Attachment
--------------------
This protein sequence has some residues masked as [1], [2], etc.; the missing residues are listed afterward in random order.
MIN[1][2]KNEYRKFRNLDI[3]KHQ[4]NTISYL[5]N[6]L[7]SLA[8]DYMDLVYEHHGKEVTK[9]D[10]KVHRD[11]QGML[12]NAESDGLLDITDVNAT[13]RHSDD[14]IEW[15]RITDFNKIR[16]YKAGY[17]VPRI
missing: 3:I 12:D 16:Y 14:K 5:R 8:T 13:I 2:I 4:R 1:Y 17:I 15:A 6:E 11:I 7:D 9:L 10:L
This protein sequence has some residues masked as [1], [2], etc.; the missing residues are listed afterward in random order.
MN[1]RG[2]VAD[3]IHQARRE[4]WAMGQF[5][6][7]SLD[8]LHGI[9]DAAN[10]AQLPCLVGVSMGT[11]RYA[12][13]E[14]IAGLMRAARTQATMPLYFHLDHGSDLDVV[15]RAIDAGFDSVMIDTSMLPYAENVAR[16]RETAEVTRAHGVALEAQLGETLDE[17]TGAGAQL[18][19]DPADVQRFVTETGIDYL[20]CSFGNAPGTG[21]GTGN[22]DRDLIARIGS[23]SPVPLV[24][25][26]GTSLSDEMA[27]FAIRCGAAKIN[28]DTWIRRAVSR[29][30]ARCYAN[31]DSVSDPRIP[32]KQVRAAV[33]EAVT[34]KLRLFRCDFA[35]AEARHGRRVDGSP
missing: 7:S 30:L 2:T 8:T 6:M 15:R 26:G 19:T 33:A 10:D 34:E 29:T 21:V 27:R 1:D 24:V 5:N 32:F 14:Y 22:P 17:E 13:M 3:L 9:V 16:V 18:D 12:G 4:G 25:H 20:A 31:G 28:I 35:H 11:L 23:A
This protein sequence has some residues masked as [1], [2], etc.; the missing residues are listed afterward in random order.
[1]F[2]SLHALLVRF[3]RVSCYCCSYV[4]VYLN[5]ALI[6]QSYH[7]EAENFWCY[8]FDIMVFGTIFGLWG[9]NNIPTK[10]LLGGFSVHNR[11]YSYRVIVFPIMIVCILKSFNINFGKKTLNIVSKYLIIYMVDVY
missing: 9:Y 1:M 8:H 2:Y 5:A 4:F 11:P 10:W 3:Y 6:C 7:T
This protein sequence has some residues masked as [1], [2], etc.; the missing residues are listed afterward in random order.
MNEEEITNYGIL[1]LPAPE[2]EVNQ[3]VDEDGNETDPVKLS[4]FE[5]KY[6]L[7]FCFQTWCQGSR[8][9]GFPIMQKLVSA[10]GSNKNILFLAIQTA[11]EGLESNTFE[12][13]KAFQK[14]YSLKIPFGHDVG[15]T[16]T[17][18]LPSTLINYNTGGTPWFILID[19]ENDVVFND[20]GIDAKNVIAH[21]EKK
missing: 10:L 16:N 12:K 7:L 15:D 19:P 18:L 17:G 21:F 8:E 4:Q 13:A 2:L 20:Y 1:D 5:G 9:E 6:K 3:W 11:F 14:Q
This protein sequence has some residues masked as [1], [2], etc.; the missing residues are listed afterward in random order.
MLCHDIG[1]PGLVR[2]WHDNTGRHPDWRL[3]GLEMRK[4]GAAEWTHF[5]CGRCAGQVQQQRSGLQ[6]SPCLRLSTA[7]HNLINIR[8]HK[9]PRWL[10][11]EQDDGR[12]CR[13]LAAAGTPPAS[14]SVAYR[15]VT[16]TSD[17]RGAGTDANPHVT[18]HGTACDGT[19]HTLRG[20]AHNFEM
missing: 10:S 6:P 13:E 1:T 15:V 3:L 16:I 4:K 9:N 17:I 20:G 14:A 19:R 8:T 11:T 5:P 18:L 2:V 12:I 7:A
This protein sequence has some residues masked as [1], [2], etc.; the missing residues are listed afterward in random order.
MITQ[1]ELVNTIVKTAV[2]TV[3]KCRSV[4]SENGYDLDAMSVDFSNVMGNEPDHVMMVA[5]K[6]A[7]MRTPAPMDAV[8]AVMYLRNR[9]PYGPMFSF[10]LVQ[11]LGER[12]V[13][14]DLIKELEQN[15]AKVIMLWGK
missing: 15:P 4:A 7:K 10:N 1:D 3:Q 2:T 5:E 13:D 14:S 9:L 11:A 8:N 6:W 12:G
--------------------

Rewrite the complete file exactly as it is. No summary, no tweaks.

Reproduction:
This protein sequence has some residues masked as [1], [2], etc.; the missing residues are listed afterward in random order.
MIN[1][2]KNEYRKFRNLDI[3]KHQ[4]NTISYL[5]N[6]L[7]SLA[8]DYMDLVYEHHGKEVTK[9]D[10]KVHRD[11]QGML[12]NAESDGLLDITDVNAT[13]RHSDD[14]IEW[15]RITDFNKIR[16]YKAGY[17]VPRI
missing: 3:I 12:D 16:Y 14:K 5:R 8:T 13:I 2:I 4:R 1:Y 17:I 15:A 6:E 11:I 7:D 9:L 10:L
This protein sequence has some residues masked as [1], [2], etc.; the missing residues are listed afterward in random order.
MN[1]RG[2]VAD[3]IHQARRE[4]WAMGQF[5][6][7]SLD[8]LHGI[9]DAAN[10]AQLPCLVGVSMGT[11]RYA[12][13]E[14]IAGLMRAARTQATMPLYFHLDHGSDLDVV[15]RAIDAGFDSVMIDTSMLPYAENVAR[16]RETAEVTRAHGVALEAQLGETLDE[17]TGAGAQL[18][19]DPADVQRFVTETGIDYL[20]CSFGNAPGTG[21]GTGN[22]DRDLIARIGS[23]SPVPLV[24][25][26]GTSLSDEMA[27]FAIRCGAAKIN[28]DTWIRRAVSR[29][30]ARCYAN[31]DSVSDPRIP[32]KQVRAAV[33]EAVT[34]KLRLFRCDFA[35]AEARHGRRVDGSP
missing: 7:S 30:L 2:T 8:T 6:M 15:R 26:G 19:T 33:A 10:D 34:E 29:T 21:V 27:R 1:D 24:V 5:N 32:F 14:Y 22:P 17:E 13:M 3:L 9:V 16:V 18:D 12:G 4:G 25:H 20:A 31:G 28:I 35:H 11:L 23:A
This protein sequence has some residues masked as [1], [2], etc.; the missing residues are listed afterward in random order.
[1]F[2]SLHALLVRF[3]RVSCYCCSYV[4]VYLN[5]ALI[6]QSYH[7]EAENFWCY[8]FDIMVFGTIFGLWG[9]NNIPTK[10]LLGGFSVHNR[11]YSYRVIVFPIMIVCILKSFNINFGKKTLNIVSKYLIIYMVDVY
missing: 9:Y 1:M 8:H 2:Y 5:A 4:F 11:P 10:W 3:Y 6:C 7:T
This protein sequence has some residues masked as [1], [2], etc.; the missing residues are listed afterward in random order.
MNEEEITNYGIL[1]LPAPE[2]EVNQ[3]VDEDGNETDPVKLS[4]FE[5]KY[6]L[7]FCFQTWCQGSR[8][9]GFPIMQKLVSA[10]GSNKNILFLAIQTA[11]EGLESNTFE[12][13]KAFQK[14]YSLKIPFGHDVG[15]T[16]T[17][18]LPSTLINYNTGGTPWFILID[19]ENDVVFND[20]GIDAKNVIAH[21]EKK
missing: 10:L 16:N 12:K 7:L 15:D 19:P 18:L 17:G 21:F 8:E 4:Q 13:A 2:L 20:Y 1:D 5:G 9:E 6:K 3:W 11:F 14:Q
This protein sequence has some residues masked as [1], [2], etc.; the missing residues are listed afterward in random order.
MLCHDIG[1]PGLVR[2]WHDNTGRHPDWRL[3]GLEMRK[4]GAAEWTHF[5]CGRCAGQVQQQRSGLQ[6]SPCLRLSTA[7]HNLINIR[8]HK[9]PRWL[10][11]EQDDGR[12]CR[13]LAAAGTPPAS[14]SVAYR[15]VT[16]TSD[17]RGAGTDANPHVT[18]HGTACDGT[19]HTLRG[20]AHNFEM
missing: 10:S 6:P 13:E 1:T 15:V 3:L 16:I 4:K 9:N 17:I 20:G 14:A 19:R 8:T 11:T 5:P 18:L 2:V 12:I 7:A
This protein sequence has some residues masked as [1], [2], etc.; the missing residues are listed afterward in random order.
MITQ[1]ELVNTIVKTAV[2]TV[3]KCRSV[4]SENGYDLDAMSVDFSNVMGNEPDHVMMVA[5]K[6]A[7]MRTPAPMDAV[8]AVMYLRNR[9]PYGPMFSF[10]LVQ[11]LGER[12]V[13][14]DLIKELEQN[15]AKVIMLWGK
missing: 15:P 4:A 7:K 10:N 1:D 3:Q 2:T 5:E 13:D 14:S 9:L 11:A 8:N 6:W 12:G